Smart signalling will double capacity on interstate rail

By: Jason Whittaker


A new advanced signalling system promises to more than double rail freight capacity along existing corridors. The Federal Government’s Australian Rail

A new advanced signalling system promises to more than double rail freight capacity along existing corridors.

The Federal Government’s Australian Rail Track Corporation will spend $90 million on the Advanced Train Management System (ATMC) which it says will improve capacity, safety and efficiency on the interstate rail network.

A trial of the system will soon commence on a piece of track between Adelaide and Port Augusta.

The ATMS will enable the removal of physical ‘on track’ constraints to improve the capacity on the interstate rail network, according to the ARTC.

The present rail network operates using trackside signals for trains, many of which can be 20 to 50 kilometres apart. Only one train can be within a signal area at any one time.

The ATMS system will replace the signals, managing trains using a sophisticated computer program and GPS. The system secures the distance between trains with an added safety margin for braking and protection from trains entering into another train’s space.

The new system is able to verify and cross verify a train’s position, speed and braking distance and being able to check these parameters against any other trains operating on the network.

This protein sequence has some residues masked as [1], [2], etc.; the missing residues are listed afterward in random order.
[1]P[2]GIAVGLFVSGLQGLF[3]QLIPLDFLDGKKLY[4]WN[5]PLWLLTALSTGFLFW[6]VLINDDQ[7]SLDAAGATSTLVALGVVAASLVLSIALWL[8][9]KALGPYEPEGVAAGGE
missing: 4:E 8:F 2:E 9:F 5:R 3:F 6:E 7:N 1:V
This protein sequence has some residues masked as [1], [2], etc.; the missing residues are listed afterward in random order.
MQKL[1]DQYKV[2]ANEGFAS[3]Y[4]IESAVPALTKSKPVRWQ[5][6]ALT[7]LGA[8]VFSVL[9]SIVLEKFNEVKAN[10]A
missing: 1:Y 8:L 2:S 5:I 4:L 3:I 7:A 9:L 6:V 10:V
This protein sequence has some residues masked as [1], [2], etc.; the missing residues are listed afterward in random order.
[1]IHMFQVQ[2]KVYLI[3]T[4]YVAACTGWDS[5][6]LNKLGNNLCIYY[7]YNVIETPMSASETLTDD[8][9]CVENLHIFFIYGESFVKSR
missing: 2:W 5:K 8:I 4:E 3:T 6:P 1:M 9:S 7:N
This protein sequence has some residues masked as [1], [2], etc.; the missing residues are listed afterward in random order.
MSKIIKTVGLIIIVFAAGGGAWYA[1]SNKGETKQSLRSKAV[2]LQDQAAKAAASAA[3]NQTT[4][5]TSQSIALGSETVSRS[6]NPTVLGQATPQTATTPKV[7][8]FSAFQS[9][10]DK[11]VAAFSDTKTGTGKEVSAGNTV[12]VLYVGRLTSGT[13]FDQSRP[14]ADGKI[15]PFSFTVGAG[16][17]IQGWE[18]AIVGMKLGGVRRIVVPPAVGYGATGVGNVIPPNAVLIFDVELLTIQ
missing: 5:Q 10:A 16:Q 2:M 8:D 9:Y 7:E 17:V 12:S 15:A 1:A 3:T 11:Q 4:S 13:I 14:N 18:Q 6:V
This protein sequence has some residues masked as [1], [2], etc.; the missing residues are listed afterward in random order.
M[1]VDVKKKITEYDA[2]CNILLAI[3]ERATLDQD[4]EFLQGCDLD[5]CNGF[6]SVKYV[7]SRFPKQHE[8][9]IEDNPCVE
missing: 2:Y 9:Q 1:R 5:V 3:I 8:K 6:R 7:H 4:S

The system relies on advanced communications equipment which ARTC is rolling out with Telstra from Brisbane to Perth.

ARTC CEO David Marchant says the benefits of the system to the interstate rail network are significant.

"Capacity will be substantially increased by enabling more trains to operate on the existing rail infrastructure. This has the potential to more than double the capacity of the network using existing rail corridors," he says.

"It will significantly improve safety through being able to cross verify and check the position of trains and enable intervention if trains move closer to each other than is provided for.

"This intervention can be in the form of the computer network control centre ‘reaching into the cab’ and actually applying the brakes to the train. These safety enhancements are significant in the event that anything goes wrong with the drivers or the train operations."

The ARTC has today also entered a contract for $74.8 million with Lockheed Martin to design, develop, construct and test an ATMS prototype system on 120km stretch of the interstate rail network between Adelaide and Port Augusta.

Denise Saiki, Vice President and General Manager of Lockheed Martin’s Manassas business says, the system will safely improve the performance and capacity of the ARTC’s rail network.

"We are committed to working with ARTC in providing this innovative train control system," she says.

The ARTC has also entered into contracts with Lloyd’s Register Rail which will undertake the independent verification of the computer programs and algorithms of the systems to verify their accuracy independent of the development.

"ATMS potentially ushers in a new era for freight transport in Australia," says Marchant.

"It will provide the ARTC with enhanced visibility into its rail network operations, reduce its life cycle cost of maintaining trackside signalling systems, and increase the ARTC’s capacity to move freight across its network."

Under the contract, Lockheed Martin will provide all elements of the ATMS, including components installed in ARTC facilities, locomotive onboard processors, displays to provide warning to train operators and authorities, and automated switching devices alongside tracks to safely route trains along dispatched routes.

The ATMS communications capability will be enabled by the ongoing ARTC upgrade carried out by Telstra using its Next G network.

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